Low-dose oral anticoagulation and antiplatelet therapy with St. Jude Medical heart valve prosthesis.J Heart Valve Dis. 1999 Nov; 8(6):665-73.JH
BACKGROUND AND AIM OF THE STUDY
Since 1986, the St. Jude Medical (SJM) mechanical heart valve prosthesis has been implanted in patients at the authors' institution. We present our experience of low-dose oral anticoagulation and antiplatelet therapy following SJM valve implantation.
Among 2,585 patients (mean age 40.3 +/- 13.5 years) living in a rural environment, 865 underwent aortic valve replacement (AVR), 1,231 mitral valve replacement (MVR) and 489 double valve replacement (DVR). All patients received 2.5 mg/day warfarin and a combination of antiaggregation therapy (dypridamole 3 x 75 mg/day plus aspirin 100 mg/day), irrespective of their prothrombin time and cardiac rhythm.
Postoperatively, 139 adverse events occurred (51 in AVR patients, 58 in MVR, 30 in DVR). Operative mortality rate was 5.9%, 4.7% and 6.1%, respectively, in the three groups (overall mortality rate 5.4%). The most frequent cause of operative mortality was low cardiac output. During follow up, there were 88 anticoagulant hemorrhages (1.2%/patient-year (pt-yr)), 11 paravalvular leaks (0.2%/pt-yr), 52 thromboembolisms (0.7%/pt-yr), 60 mechanical valve thromboses (0.8%/pt-yr) and 78 reoperations (1.1%/pt-yr). These complications occurred in 101 patients after AVR, in 125 after MVR, and in 63 after DVR (4.2%, 3.7% and 4.6% per pt-yr, respectively). Patient age (p = 0.0004), concomitant surgery (p = 0.0017) and late valve-related complications (p = 0.0159) were statistically significant mortality factors after AVR. Previous surgery was a significant risk factor for operative mortality after MVR (p <0.05). Female gender (p = 0.0059) and age (p = 0.017) were significant risk factors for operative mortality after DVR (p <0.01).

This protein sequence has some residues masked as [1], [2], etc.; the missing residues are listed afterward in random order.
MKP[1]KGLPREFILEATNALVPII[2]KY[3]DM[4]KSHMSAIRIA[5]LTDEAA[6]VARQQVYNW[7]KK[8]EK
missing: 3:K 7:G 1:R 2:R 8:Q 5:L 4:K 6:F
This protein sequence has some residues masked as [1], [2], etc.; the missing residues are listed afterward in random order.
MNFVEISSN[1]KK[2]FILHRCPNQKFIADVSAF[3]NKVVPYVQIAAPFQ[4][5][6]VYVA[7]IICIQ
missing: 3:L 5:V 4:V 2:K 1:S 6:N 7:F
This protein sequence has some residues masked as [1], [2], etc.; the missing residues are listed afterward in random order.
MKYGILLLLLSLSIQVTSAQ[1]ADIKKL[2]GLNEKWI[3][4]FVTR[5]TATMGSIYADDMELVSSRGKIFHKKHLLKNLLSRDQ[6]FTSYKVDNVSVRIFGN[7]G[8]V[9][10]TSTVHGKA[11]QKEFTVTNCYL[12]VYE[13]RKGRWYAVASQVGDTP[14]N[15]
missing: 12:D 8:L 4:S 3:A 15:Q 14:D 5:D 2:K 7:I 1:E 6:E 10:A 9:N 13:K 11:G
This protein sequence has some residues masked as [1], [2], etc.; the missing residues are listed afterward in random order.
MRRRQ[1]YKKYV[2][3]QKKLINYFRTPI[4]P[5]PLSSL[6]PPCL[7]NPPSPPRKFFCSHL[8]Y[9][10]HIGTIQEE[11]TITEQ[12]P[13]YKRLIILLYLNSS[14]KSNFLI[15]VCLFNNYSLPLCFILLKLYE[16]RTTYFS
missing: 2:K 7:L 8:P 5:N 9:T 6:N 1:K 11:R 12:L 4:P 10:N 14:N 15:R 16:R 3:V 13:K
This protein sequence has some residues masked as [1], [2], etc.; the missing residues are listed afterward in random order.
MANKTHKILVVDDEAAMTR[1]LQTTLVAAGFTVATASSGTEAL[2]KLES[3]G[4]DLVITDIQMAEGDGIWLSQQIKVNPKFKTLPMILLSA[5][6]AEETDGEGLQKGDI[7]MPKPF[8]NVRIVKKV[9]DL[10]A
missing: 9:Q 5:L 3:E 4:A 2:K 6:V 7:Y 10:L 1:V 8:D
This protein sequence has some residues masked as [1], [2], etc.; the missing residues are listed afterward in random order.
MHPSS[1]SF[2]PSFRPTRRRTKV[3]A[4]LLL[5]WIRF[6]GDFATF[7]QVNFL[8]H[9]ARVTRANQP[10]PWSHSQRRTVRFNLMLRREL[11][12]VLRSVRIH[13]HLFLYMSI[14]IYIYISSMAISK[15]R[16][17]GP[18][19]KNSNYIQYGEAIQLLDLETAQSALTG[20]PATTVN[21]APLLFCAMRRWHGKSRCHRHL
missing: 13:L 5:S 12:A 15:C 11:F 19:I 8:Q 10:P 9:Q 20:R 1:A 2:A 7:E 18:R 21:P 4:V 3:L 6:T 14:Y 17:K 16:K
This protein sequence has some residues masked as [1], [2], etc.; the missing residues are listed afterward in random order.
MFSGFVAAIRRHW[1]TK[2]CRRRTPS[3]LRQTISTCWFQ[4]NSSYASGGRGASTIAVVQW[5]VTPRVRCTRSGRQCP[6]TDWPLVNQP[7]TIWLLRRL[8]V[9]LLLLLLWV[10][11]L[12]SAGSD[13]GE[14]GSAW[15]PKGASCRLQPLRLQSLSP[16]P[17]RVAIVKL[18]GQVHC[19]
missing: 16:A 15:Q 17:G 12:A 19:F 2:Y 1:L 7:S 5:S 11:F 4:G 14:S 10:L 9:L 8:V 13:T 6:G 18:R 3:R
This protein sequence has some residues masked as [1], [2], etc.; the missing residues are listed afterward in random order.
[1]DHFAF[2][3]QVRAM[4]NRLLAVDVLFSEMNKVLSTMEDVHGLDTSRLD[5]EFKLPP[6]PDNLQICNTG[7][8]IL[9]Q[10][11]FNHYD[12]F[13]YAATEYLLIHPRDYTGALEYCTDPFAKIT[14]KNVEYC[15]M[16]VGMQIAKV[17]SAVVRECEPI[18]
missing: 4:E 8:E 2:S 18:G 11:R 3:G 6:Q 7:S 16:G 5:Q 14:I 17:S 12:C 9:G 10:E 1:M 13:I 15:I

Following implantation of the St. Jude Medical mechanical heart valve prosthesis, a fixed dose of 2.5 mg/day warfarin and combined dipyridamole/aspirin provided satisfactory results in terms of thrombosis, embolism and bleeding.